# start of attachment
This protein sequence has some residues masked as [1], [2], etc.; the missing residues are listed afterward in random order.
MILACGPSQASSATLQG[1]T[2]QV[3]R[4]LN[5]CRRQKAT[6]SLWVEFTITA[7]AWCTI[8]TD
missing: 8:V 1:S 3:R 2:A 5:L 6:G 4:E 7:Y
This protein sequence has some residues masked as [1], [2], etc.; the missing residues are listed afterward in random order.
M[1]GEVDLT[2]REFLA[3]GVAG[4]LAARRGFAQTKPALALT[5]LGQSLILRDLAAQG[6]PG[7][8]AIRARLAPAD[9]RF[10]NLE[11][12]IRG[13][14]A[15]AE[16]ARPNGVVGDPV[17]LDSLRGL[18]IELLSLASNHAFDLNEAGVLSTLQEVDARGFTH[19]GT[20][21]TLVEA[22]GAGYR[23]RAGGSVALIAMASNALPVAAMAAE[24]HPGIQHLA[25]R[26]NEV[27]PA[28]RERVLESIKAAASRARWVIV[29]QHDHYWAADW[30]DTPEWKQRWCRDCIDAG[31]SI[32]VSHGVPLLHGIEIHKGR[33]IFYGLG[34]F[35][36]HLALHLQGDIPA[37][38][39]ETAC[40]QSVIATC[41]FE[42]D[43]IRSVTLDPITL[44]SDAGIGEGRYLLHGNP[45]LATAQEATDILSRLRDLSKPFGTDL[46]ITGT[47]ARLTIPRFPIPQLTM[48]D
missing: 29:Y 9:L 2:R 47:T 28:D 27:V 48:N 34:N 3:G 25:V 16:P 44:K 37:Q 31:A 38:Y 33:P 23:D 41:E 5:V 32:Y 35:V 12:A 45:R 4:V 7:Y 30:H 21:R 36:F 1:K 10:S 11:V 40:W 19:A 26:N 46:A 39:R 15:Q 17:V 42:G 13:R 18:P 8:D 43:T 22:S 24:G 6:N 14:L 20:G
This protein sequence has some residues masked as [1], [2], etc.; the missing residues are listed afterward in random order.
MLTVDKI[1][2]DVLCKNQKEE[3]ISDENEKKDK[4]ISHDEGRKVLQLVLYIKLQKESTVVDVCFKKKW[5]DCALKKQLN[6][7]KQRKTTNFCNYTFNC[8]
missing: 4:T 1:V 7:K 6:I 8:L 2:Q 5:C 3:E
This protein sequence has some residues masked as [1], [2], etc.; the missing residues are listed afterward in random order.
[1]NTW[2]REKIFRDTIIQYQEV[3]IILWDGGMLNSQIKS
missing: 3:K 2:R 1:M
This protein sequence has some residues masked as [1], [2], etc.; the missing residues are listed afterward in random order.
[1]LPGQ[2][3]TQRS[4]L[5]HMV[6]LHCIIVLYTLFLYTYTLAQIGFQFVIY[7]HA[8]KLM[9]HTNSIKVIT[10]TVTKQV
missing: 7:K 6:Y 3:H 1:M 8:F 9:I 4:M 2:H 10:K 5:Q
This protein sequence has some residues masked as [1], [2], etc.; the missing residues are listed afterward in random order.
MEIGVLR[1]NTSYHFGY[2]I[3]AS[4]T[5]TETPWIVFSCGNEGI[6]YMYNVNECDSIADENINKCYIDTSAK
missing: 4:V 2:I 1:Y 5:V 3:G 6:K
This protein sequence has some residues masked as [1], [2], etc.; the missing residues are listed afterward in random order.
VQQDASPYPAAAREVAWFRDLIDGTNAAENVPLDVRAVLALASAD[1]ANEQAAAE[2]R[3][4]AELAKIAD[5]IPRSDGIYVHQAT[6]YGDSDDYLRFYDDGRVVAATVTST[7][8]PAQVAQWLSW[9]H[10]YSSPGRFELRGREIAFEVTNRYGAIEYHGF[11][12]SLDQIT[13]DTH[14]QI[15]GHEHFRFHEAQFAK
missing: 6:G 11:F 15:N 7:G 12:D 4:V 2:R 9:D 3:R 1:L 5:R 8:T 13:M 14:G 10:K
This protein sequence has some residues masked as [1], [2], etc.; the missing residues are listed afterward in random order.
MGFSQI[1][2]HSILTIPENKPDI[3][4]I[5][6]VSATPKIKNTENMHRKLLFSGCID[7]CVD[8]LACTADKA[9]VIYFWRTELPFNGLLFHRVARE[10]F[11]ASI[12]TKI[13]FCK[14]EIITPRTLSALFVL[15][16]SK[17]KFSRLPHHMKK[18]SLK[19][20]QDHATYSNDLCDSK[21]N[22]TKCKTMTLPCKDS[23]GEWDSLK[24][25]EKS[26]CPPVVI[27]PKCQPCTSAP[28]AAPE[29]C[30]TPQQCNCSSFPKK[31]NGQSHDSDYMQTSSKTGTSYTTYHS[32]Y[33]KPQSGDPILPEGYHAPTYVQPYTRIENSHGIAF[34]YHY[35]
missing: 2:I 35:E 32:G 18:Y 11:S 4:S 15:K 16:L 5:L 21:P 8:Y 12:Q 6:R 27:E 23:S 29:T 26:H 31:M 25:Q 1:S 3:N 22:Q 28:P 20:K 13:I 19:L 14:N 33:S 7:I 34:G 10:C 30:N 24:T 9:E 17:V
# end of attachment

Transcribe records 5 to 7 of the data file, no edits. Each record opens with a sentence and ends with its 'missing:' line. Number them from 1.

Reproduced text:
This protein sequence has some residues masked as [1], [2], etc.; the missing residues are listed afterward in random order.
[1]LPGQ[2][3]TQRS[4]L[5]HMV[6]LHCIIVLYTLFLYTYTLAQIGFQFVIY[7]HA[8]KLM[9]HTNSIKVIT[10]TVTKQV
missing: 7:K 6:Y 3:H 1:M 8:F 9:I 4:M 2:H 10:K 5:Q
This protein sequence has some residues masked as [1], [2], etc.; the missing residues are listed afterward in random order.
MEIGVLR[1]NTSYHFGY[2]I[3]AS[4]T[5]TETPWIVFSCGNEGI[6]YMYNVNECDSIADENINKCYIDTSAK
missing: 4:V 2:I 1:Y 5:V 3:G 6:K
This protein sequence has some residues masked as [1], [2], etc.; the missing residues are listed afterward in random order.
VQQDASPYPAAAREVAWFRDLIDGTNAAENVPLDVRAVLALASAD[1]ANEQAAAE[2]R[3][4]AELAKIAD[5]IPRSDGIYVHQAT[6]YGDSDDYLRFYDDGRVVAATVTST[7][8]PAQVAQWLSW[9]H[10]YSSPGRFELRGREIAFEVTNRYGAIEYHGF[11][12]SLDQIT[13]DTH[14]QI[15]GHEHFRFHEAQFAK
missing: 6:G 11:F 15:N 7:G 12:D 4:V 2:R 9:D 3:R 1:L 5:R 8:T 13:M 14:G 10:K